Privately-held companies, on the one hand, and companies whose shares are public traded, on the other hand, face very different liability exposures. Because of these differences in liability exposures, the directors and officers liability insurance available for these types of entities varies – the D&O insurance form available for private companies is quite a bit different from the D&O insurance form available for public companies. A recent law firm memo took a brief look at the differences between the two forms of coverage. There some important additional considerations, that I discuss below.
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One area of potential legal exposure facing corporate executives – including even executives of private companies – is the risk of liability under laws designed to protect competition, including (but definitely not limited to) state and federal antitrust laws. Claims asserting liability under these various legal provisions not only represent a significant liability exposure for corporate executives, but they also present a number of potentially significant issues when it comes to questions of coverage under the typical private company D&O insurance policy. As discussed below, a recent paper discussed a number of these issues; I discuss additional issues below, as well.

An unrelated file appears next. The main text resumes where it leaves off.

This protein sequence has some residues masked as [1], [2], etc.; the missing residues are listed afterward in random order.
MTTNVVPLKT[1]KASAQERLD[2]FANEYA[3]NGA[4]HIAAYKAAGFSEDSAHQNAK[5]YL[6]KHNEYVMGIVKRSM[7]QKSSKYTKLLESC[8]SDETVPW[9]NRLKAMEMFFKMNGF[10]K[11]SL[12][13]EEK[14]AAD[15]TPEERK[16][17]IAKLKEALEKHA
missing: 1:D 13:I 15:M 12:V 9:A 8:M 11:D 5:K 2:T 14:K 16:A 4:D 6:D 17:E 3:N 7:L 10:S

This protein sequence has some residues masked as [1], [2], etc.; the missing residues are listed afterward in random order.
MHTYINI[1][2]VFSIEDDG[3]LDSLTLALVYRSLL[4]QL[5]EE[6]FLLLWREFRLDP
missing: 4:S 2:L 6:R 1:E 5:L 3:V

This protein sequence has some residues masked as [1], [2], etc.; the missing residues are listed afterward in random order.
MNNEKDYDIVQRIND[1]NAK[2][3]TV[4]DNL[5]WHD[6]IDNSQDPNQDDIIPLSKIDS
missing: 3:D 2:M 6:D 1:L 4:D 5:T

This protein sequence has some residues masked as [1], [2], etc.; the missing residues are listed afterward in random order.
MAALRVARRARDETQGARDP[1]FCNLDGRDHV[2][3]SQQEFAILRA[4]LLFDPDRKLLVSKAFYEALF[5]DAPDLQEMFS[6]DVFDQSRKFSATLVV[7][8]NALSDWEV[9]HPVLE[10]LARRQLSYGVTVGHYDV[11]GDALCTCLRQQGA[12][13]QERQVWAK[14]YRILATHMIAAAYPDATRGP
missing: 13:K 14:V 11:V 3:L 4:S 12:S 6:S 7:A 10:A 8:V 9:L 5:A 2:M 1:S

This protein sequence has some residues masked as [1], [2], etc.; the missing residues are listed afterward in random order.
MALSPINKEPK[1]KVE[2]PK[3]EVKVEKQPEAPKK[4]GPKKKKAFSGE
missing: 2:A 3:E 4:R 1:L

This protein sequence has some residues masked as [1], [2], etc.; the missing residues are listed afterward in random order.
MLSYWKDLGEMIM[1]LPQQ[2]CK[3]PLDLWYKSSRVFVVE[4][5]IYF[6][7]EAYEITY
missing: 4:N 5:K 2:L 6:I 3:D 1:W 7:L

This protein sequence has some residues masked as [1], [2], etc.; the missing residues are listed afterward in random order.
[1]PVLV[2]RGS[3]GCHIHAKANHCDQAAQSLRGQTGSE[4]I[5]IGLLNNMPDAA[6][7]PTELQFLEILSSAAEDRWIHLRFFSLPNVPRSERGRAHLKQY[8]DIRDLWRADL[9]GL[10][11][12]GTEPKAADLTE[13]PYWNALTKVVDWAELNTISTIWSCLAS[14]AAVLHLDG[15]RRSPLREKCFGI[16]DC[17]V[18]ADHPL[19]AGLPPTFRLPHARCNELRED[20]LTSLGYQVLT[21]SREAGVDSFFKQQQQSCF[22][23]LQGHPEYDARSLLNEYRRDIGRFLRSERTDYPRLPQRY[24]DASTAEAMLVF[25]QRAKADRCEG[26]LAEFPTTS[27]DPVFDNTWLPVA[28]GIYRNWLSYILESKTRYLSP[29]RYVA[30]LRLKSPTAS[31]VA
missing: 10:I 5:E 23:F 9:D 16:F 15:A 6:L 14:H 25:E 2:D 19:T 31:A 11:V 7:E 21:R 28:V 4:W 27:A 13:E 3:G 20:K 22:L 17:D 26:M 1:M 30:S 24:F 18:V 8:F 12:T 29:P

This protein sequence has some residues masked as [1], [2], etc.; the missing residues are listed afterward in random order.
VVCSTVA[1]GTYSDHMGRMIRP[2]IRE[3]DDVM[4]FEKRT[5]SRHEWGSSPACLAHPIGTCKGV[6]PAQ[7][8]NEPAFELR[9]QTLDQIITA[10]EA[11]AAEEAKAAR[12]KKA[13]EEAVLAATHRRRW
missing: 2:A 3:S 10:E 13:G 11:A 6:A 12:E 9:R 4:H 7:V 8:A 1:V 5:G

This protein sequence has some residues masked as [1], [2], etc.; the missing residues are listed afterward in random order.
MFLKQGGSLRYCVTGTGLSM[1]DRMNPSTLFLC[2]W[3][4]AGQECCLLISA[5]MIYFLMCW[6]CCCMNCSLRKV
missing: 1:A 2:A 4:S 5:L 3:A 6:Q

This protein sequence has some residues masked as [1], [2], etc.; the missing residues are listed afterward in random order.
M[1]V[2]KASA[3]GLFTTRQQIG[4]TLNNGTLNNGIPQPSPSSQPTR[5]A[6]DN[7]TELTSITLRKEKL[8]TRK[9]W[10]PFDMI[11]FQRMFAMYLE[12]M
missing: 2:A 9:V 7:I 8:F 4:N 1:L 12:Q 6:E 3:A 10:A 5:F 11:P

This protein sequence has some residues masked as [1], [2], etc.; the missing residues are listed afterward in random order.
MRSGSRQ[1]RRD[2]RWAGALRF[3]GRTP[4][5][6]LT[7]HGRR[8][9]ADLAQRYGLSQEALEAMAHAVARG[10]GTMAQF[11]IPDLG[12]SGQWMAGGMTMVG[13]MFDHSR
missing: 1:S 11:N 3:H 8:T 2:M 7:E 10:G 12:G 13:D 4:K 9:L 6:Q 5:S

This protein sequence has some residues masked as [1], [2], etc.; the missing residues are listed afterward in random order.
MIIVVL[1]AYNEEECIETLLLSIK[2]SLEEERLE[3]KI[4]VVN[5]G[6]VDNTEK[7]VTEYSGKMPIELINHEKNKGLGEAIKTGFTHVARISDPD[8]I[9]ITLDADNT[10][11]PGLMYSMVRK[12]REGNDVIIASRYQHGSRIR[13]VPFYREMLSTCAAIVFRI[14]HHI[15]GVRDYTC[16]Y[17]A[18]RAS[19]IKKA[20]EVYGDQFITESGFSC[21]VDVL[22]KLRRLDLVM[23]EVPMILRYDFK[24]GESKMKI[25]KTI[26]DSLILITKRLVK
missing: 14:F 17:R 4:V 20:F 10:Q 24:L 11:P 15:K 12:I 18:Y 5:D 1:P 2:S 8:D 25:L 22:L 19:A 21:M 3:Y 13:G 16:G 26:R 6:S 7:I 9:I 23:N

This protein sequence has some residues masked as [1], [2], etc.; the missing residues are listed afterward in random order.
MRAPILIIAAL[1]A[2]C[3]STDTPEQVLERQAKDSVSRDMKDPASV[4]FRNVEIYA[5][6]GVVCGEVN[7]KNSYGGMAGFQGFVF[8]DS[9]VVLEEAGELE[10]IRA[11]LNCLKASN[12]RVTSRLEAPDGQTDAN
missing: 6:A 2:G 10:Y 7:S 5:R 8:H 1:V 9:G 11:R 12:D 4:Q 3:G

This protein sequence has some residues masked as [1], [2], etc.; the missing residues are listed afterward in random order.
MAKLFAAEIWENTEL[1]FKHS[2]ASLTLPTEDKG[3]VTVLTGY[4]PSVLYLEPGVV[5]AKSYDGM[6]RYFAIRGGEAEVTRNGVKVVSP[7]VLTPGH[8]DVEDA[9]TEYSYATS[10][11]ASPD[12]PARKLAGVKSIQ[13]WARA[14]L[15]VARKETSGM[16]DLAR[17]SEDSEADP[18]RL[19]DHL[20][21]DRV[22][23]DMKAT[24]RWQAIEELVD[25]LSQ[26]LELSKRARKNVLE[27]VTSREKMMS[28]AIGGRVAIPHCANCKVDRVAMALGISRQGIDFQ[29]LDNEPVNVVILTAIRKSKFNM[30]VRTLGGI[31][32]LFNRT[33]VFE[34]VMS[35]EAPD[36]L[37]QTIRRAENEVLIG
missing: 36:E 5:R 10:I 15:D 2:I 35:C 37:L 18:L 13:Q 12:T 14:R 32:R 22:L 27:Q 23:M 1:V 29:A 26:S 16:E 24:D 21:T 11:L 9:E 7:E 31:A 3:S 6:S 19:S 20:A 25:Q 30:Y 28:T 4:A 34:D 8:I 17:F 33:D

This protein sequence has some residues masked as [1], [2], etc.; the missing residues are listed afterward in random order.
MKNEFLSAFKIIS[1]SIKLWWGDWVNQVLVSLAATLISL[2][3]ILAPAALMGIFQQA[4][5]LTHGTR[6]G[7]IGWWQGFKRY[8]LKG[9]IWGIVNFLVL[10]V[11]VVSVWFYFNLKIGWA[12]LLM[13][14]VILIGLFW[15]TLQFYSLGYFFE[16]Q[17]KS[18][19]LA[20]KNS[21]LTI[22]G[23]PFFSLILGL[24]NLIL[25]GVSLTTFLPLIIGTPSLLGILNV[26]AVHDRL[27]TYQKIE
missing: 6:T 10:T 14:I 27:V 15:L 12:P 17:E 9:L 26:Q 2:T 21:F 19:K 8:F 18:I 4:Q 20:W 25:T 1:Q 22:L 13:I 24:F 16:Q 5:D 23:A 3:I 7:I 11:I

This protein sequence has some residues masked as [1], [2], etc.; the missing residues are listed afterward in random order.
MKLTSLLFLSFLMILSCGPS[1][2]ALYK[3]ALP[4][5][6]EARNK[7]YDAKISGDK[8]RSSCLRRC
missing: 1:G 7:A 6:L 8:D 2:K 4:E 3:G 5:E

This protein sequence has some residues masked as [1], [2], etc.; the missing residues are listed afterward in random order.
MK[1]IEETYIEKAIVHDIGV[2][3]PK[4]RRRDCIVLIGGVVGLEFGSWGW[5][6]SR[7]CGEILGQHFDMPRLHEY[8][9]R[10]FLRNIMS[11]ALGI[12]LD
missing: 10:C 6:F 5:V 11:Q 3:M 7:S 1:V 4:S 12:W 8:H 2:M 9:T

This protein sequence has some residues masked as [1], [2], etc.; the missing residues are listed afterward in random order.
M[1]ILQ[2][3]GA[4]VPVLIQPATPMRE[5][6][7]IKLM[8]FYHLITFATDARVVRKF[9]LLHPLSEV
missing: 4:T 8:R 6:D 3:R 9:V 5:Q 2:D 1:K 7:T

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A frequently recurring claim that many companies face is a lawsuit brought by a competitor after the company hires the competitor’s former employee. Depending on how the competitor’s lawsuit is framed, these kinds of claims can be an awkward fit with the defendant company’s D&O insurance policy. A recent insurance coverage dispute in Delaware state court illustrates the kinds of coverage issues that can sometimes arise in connection with these claims. As discussed below, there are ways that D&O insurance policies can be revised to try to address at least some of the coverage issues. Delaware Superior Court Judge Eric Davis’s May 2, 2018 in the insurance coverage litigation can be found here.
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Antitrust regulation and securities enforcement each involve entirely separate areas of the law. However, an increasingly frequent follow-on effect of a regulatory investigation for allegedly anticompetitive conduct is an ensuing class action lawsuit under the securities laws. A lawsuit recently filed in the Southern District of New York, which also has some unique characteristics all